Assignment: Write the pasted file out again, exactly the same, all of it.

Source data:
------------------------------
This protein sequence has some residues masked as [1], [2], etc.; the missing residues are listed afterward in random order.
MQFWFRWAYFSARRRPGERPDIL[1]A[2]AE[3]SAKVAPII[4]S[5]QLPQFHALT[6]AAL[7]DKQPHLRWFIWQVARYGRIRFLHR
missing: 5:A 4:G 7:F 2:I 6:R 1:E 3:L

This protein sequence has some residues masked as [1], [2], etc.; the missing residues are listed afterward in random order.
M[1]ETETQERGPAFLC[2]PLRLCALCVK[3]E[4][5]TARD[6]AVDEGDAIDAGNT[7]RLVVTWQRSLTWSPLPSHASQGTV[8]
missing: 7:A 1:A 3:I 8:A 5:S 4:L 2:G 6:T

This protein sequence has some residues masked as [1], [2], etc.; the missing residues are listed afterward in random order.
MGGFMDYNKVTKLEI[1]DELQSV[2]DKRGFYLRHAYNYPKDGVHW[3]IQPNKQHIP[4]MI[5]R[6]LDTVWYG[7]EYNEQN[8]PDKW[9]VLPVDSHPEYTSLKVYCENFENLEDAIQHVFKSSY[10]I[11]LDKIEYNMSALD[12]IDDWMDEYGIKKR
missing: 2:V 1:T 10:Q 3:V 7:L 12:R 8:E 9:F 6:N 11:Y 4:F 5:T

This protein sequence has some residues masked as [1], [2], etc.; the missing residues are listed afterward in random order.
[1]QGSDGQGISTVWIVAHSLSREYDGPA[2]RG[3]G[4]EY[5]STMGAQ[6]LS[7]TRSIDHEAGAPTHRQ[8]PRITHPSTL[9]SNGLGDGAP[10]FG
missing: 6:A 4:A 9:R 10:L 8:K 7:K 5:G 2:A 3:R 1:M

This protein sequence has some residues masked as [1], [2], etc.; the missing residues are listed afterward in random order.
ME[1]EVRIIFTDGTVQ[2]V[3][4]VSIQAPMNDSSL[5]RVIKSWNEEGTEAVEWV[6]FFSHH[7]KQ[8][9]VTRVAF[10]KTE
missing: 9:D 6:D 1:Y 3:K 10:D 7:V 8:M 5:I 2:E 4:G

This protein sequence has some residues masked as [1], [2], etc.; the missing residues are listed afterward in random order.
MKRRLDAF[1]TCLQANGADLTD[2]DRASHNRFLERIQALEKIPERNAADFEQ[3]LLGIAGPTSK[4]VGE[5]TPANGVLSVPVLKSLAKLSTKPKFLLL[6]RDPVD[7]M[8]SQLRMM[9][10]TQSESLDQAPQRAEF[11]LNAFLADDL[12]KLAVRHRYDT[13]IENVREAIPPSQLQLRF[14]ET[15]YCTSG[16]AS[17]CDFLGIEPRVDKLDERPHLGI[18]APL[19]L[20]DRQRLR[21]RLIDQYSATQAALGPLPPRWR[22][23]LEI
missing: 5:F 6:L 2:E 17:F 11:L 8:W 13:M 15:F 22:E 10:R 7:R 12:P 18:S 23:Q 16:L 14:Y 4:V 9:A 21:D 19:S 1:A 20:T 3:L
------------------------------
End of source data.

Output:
This protein sequence has some residues masked as [1], [2], etc.; the missing residues are listed afterward in random order.
MQFWFRWAYFSARRRPGERPDIL[1]A[2]AE[3]SAKVAPII[4]S[5]QLPQFHALT[6]AAL[7]DKQPHLRWFIWQVARYGRIRFLHR
missing: 5:A 4:G 7:F 2:I 6:R 1:E 3:L

This protein sequence has some residues masked as [1], [2], etc.; the missing residues are listed afterward in random order.
M[1]ETETQERGPAFLC[2]PLRLCALCVK[3]E[4][5]TARD[6]AVDEGDAIDAGNT[7]RLVVTWQRSLTWSPLPSHASQGTV[8]
missing: 7:A 1:A 3:I 8:A 5:S 4:L 2:G 6:T

This protein sequence has some residues masked as [1], [2], etc.; the missing residues are listed afterward in random order.
MGGFMDYNKVTKLEI[1]DELQSV[2]DKRGFYLRHAYNYPKDGVHW[3]IQPNKQHIP[4]MI[5]R[6]LDTVWYG[7]EYNEQN[8]PDKW[9]VLPVDSHPEYTSLKVYCENFENLEDAIQHVFKSSY[10]I[11]LDKIEYNMSALD[12]IDDWMDEYGIKKR
missing: 2:V 1:T 10:Q 3:V 7:L 12:R 8:E 9:F 6:N 11:Y 4:F 5:T

This protein sequence has some residues masked as [1], [2], etc.; the missing residues are listed afterward in random order.
[1]QGSDGQGISTVWIVAHSLSREYDGPA[2]RG[3]G[4]EY[5]STMGAQ[6]LS[7]TRSIDHEAGAPTHRQ[8]PRITHPSTL[9]SNGLGDGAP[10]FG
missing: 6:A 4:A 9:R 10:L 8:K 7:K 5:G 2:A 3:R 1:M

This protein sequence has some residues masked as [1], [2], etc.; the missing residues are listed afterward in random order.
ME[1]EVRIIFTDGTVQ[2]V[3][4]VSIQAPMNDSSL[5]RVIKSWNEEGTEAVEWV[6]FFSHH[7]KQ[8][9]VTRVAF[10]KTE
missing: 9:D 6:D 1:Y 3:K 10:D 7:V 8:M 5:I 2:E 4:G

This protein sequence has some residues masked as [1], [2], etc.; the missing residues are listed afterward in random order.
MKRRLDAF[1]TCLQANGADLTD[2]DRASHNRFLERIQALEKIPERNAADFEQ[3]LLGIAGPTSK[4]VGE[5]TPANGVLSVPVLKSLAKLSTKPKFLLL[6]RDPVD[7]M[8]SQLRMM[9][10]TQSESLDQAPQRAEF[11]LNAFLADDL[12]KLAVRHRYDT[13]IENVREAIPPSQLQLRF[14]ET[15]YCTSG[16]AS[17]CDFLGIEPRVDKLDERPHLGI[18]APL[19]L[20]DRQRLR[21]RLIDQYSATQAALGPLPPRWR[22][23]LEI
missing: 5:F 6:L 2:E 17:F 11:L 8:W 13:M 15:F 22:E 10:R 7:R 12:P 18:S 23:Q 16:L 14:Y 4:V 9:A 21:D 19:S 1:A 20:T 3:L